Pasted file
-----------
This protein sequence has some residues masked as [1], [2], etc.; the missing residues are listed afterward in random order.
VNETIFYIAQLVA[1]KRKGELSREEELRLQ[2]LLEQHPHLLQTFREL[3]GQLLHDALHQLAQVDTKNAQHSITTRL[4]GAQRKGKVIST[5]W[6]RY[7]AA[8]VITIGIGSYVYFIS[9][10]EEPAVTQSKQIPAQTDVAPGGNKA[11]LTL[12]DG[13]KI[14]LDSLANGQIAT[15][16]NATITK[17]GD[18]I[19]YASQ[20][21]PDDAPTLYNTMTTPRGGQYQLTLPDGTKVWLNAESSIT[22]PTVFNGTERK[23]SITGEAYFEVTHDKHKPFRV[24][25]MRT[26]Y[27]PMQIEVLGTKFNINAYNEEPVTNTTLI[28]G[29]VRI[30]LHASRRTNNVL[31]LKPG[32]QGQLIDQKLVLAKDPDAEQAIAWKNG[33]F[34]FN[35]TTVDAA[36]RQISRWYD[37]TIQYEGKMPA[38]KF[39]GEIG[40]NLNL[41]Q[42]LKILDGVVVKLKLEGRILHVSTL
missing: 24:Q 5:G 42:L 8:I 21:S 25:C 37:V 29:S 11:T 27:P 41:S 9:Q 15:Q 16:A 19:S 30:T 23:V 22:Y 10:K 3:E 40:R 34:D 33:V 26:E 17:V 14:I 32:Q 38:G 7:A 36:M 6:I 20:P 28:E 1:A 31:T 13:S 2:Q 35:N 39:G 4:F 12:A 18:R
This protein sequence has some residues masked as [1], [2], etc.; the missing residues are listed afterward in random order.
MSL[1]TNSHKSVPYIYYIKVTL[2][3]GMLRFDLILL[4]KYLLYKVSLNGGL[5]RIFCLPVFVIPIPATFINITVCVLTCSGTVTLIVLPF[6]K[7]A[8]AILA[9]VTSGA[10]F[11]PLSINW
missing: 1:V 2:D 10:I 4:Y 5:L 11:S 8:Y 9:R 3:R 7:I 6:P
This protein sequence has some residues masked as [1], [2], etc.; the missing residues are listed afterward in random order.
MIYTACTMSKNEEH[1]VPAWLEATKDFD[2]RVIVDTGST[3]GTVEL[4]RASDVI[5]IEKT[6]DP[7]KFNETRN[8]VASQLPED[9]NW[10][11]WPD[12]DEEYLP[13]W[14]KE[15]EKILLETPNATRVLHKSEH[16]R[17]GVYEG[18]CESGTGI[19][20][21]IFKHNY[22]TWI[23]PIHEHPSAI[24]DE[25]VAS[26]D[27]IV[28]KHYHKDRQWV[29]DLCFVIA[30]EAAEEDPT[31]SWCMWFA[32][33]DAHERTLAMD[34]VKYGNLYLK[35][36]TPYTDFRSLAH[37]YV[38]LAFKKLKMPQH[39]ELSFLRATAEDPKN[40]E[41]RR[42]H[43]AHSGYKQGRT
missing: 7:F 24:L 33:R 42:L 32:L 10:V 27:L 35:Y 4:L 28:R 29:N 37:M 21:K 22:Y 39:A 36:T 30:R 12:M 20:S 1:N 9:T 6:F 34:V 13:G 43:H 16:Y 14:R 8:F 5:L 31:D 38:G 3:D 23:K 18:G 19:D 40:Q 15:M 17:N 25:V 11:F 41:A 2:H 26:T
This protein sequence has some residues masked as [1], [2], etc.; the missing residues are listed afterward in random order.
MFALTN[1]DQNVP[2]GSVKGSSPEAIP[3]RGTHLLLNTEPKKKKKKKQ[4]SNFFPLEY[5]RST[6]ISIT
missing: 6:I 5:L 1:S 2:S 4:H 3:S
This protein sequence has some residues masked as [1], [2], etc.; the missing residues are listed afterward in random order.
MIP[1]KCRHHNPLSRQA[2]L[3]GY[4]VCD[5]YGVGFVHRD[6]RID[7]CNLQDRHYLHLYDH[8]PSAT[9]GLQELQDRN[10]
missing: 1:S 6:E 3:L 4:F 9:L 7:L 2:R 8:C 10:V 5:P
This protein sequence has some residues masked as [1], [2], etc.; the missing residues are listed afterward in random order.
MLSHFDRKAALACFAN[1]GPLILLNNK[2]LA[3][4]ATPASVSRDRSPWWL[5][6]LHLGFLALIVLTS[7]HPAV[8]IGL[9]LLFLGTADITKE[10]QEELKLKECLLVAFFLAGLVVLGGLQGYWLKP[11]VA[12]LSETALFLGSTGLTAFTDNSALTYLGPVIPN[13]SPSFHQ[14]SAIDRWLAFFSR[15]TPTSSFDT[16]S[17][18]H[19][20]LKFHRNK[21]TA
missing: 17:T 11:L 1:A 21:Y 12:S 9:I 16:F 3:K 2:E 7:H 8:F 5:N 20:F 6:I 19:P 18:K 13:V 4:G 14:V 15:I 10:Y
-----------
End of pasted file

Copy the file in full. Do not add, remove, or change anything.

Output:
This protein sequence has some residues masked as [1], [2], etc.; the missing residues are listed afterward in random order.
VNETIFYIAQLVA[1]KRKGELSREEELRLQ[2]LLEQHPHLLQTFREL[3]GQLLHDALHQLAQVDTKNAQHSITTRL[4]GAQRKGKVIST[5]W[6]RY[7]AA[8]VITIGIGSYVYFIS[9][10]EEPAVTQSKQIPAQTDVAPGGNKA[11]LTL[12]DG[13]KI[14]LDSLANGQIAT[15][16]NATITK[17]GD[18]I[19]YASQ[20][21]PDDAPTLYNTMTTPRGGQYQLTLPDGTKVWLNAESSIT[22]PTVFNGTERK[23]SITGEAYFEVTHDKHKPFRV[24][25]MRT[26]Y[27]PMQIEVLGTKFNINAYNEEPVTNTTLI[28]G[29]VRI[30]LHASRRTNNVL[31]LKPG[32]QGQLIDQKLVLAKDPDAEQAIAWKNG[33]F[34]FN[35]TTVDAA[36]RQISRWYD[37]TIQYEGKMPA[38]KF[39]GEIG[40]NLNL[41]Q[42]LKILDGVVVKLKLEGRILHVSTL
missing: 24:Q 5:G 42:L 8:I 21:S 25:C 37:V 29:S 11:T 27:P 41:S 9:Q 15:Q 16:A 19:S 30:T 23:V 22:Y 10:K 3:E 40:R 34:D 33:V 26:E 17:V 14:I 32:Q 38:G 7:A 36:M 6:I 20:P 28:E 1:A 31:T 13:S 2:Q 35:N 39:G 4:F 12:A 18:R
This protein sequence has some residues masked as [1], [2], etc.; the missing residues are listed afterward in random order.
MSL[1]TNSHKSVPYIYYIKVTL[2][3]GMLRFDLILL[4]KYLLYKVSLNGGL[5]RIFCLPVFVIPIPATFINITVCVLTCSGTVTLIVLPF[6]K[7]A[8]AILA[9]VTSGA[10]F[11]PLSINW
missing: 1:V 2:D 10:I 4:Y 5:L 11:S 8:Y 9:R 3:R 7:I 6:P
This protein sequence has some residues masked as [1], [2], etc.; the missing residues are listed afterward in random order.
MIYTACTMSKNEEH[1]VPAWLEATKDFD[2]RVIVDTGST[3]GTVEL[4]RASDVI[5]IEKT[6]DP[7]KFNETRN[8]VASQLPED[9]NW[10][11]WPD[12]DEEYLP[13]W[14]KE[15]EKILLETPNATRVLHKSEH[16]R[17]GVYEG[18]CESGTGI[19][20][21]IFKHNY[22]TWI[23]PIHEHPSAI[24]DE[25]VAS[26]D[27]IV[28]KHYHKDRQWV[29]DLCFVIA[30]EAAEEDPT[31]SWCMWFA[32][33]DAHERTLAMD[34]VKYGNLYLK[35][36]TPYTDFRSLAH[37]YV[38]LAFKKLKMPQH[39]ELSFLRATAEDPKN[40]E[41]RR[42]H[43]AHSGYKQGRT
missing: 7:F 24:L 33:R 42:L 32:L 10:V 27:L 35:Y 4:L 28:R 29:N 37:M 21:K 22:Y 39:A 36:T 30:R 12:M 20:S 1:N 9:T 6:F 34:V 13:G 43:H 16:Y 14:R 8:F 5:L 31:D 38:G 3:D 23:K 18:G 19:D 40:Q 15:M 17:N 25:V 11:F 41:A 2:H 26:T
This protein sequence has some residues masked as [1], [2], etc.; the missing residues are listed afterward in random order.
MFALTN[1]DQNVP[2]GSVKGSSPEAIP[3]RGTHLLLNTEPKKKKKKKQ[4]SNFFPLEY[5]RST[6]ISIT
missing: 6:I 5:L 1:S 2:S 4:H 3:S
This protein sequence has some residues masked as [1], [2], etc.; the missing residues are listed afterward in random order.
MIP[1]KCRHHNPLSRQA[2]L[3]GY[4]VCD[5]YGVGFVHRD[6]RID[7]CNLQDRHYLHLYDH[8]PSAT[9]GLQELQDRN[10]
missing: 1:S 6:E 3:L 4:F 9:L 7:L 2:R 8:C 10:V 5:P
This protein sequence has some residues masked as [1], [2], etc.; the missing residues are listed afterward in random order.
MLSHFDRKAALACFAN[1]GPLILLNNK[2]LA[3][4]ATPASVSRDRSPWWL[5][6]LHLGFLALIVLTS[7]HPAV[8]IGL[9]LLFLGTADITKE[10]QEELKLKECLLVAFFLAGLVVLGGLQGYWLKP[11]VA[12]LSETALFLGSTGLTAFTDNSALTYLGPVIPN[13]SPSFHQ[14]SAIDRWLAFFSR[15]TPTSSFDT[16]S[17][18]H[19][20]LKFHRNK[21]TA
missing: 17:T 11:L 1:A 21:Y 12:S 9:I 16:F 3:K 2:E 7:H 8:F 5:N 20:F 6:I 19:P 18:K 13:V 4:G 14:V 15:I 10:Y